Should We Burn Wayne Sawyer?

Or, RWDB Political Correctness Run Wild

Observa asked on Ken’s comment thread below with respect to Associate Professor Wayne Sawyer, whose ill-chosen comments about school English and voting for the Coalition have provoked vigorous debate (at least here at Troppo) and sundry political interventions and culture warriors’ op/ed pieces:

“why is it I have this overpowering feeling that Mr Sawyer is about to suffer the same fate as Mr Hollingworth. As well I suspect the community is about to extract gilt-edged promises to clean up certain professional, organisational acts.”

Aside from the substantive issues, it’s worth discussing how A/Prof Sawyer has been treated. I certainly wouldn’t support any censure against him professionally based on the views of pollies. The appropriate way to engage with A/Prof. Sawyer surely would be for AATE members to debate with him in his journal, and/or – if they’re of a mind that they need a new editor – contest the position at the AGM.

However, this is one area where observa is correctly reading the signs of the times. The cultural warriors are obviously gearing up for a critique of the institutions.

EDITORIAL NOTE: Please discuss the substantive issues raised with regard to the teaching of English in schools on the appropriate threads below, and confine your comments on this one to the issue addressed in this post.

The cultural warriors seem to be following on from the lead of the Integralist Catholics who sit at Mass taking notes (how devotional and spiritual!) and then write to the Vatican saying:

“Dear Holy Father,

At the vigil mass on the Feast of the Assumption at Saint Sulpicia’s in Campbelltown, I observed Father O’Leary not making a profound bow at the name of Christ”.

Similarly, in the US, there’s an organised network of students and conservative academics who attend “leftist” academics’ lectures so they can denounce any instances of evil po/mo thought or whatever. At QUT last year, we had a Baptist pastor attend a lecture in Sociology of Crime and Deviance, stand in the aisle, and take notes. We had security kick him out. It’s unsurprising that in a course on deviance, we might talk about deviant stuff and I don’t accept that at a university, we should have to trim our sails so that the local happy-clappies are satisfied with our absence of moral turpitude. If Pastors want to know what goes on in Sociology lectures, they can enrol and pay the HECS like everyone else.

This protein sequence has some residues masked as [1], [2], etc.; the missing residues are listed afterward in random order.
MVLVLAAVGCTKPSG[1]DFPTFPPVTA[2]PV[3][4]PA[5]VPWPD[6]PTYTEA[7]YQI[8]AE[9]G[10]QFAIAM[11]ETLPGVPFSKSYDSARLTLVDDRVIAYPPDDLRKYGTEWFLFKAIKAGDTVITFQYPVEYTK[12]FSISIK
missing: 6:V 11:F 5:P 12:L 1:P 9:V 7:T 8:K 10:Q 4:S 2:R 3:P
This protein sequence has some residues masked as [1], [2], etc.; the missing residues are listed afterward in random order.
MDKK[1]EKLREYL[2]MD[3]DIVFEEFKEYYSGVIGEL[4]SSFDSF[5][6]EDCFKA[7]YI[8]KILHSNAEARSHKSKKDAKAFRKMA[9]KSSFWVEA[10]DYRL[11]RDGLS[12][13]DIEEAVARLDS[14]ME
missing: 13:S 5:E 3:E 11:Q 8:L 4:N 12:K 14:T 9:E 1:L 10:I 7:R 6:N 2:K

The point about Sawyer that arises in this context is that he wrote for a limited, specialised audience. Just as Miranda Devine pounced (ludicrously) on the Sydney Uni Arts Faculty graduate outcomes document for a beatup about po/mo evil leftism in her column, someone took something he wrote and turned it into a political issue. What right of reply does Sawyer have? I think his remarks were pretty dumb but does he deserve to be vilified? Is the Oz going to give him space on the op/ed pages to reply?

Dare I suggest that all this is in part RWDB political correctness running wild? Does everyone writing or speaking in a professional context have to adjust their thoughts in case the Prime Minister denounces them?

About Mark Bahnisch

Mark Bahnisch is a sociologist and is the founder of this blog. He has an undergraduate degree in history and politics from UQ, and postgraduate qualifications in sociology, industrial relations and political economy from Griffith and QUT. He has recently been awarded his PhD through the Humanities Program at QUT. Mark's full bio is on this page.
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blank
blank
2021 years ago

Are Muslims who take notes at Fundies functions RWDBs too?

Mark Bahnisch
2021 years ago

No idea, blank. The context is different. I’m not arguing for unrestrained free speech, but for professional activity (ie giving a lecture, writing a journal article) to be at least in part considered in its professional context. I accept that Sawyer’s arguments raise issues which are worth discussing publicly but the vilification of him, and as a number of commenters have noted, taking his article out of context, are troubling.

Whether or not you’d agree with Muslims taking notes at Fundie functions is probably related to whether or not you support anti-religious vilification laws.

Antonio
Antonio
2021 years ago

Hmmm.

This one has really made me think. Of course A/Prof Sawyer must be free to be able to publish his private musings on the 2004 election result. I agree with Mark that if he is going to have his professionalism criticised and be publicly remonstrated, more proof will need to be forthcoming that he has indeed tried to forcibly “indoctrinate” students in so-called Left theories.

(Hah, just as an aside, I’m just noting how very “Inquisition-ish” this whole debate is becoming! Must be a slow news week!)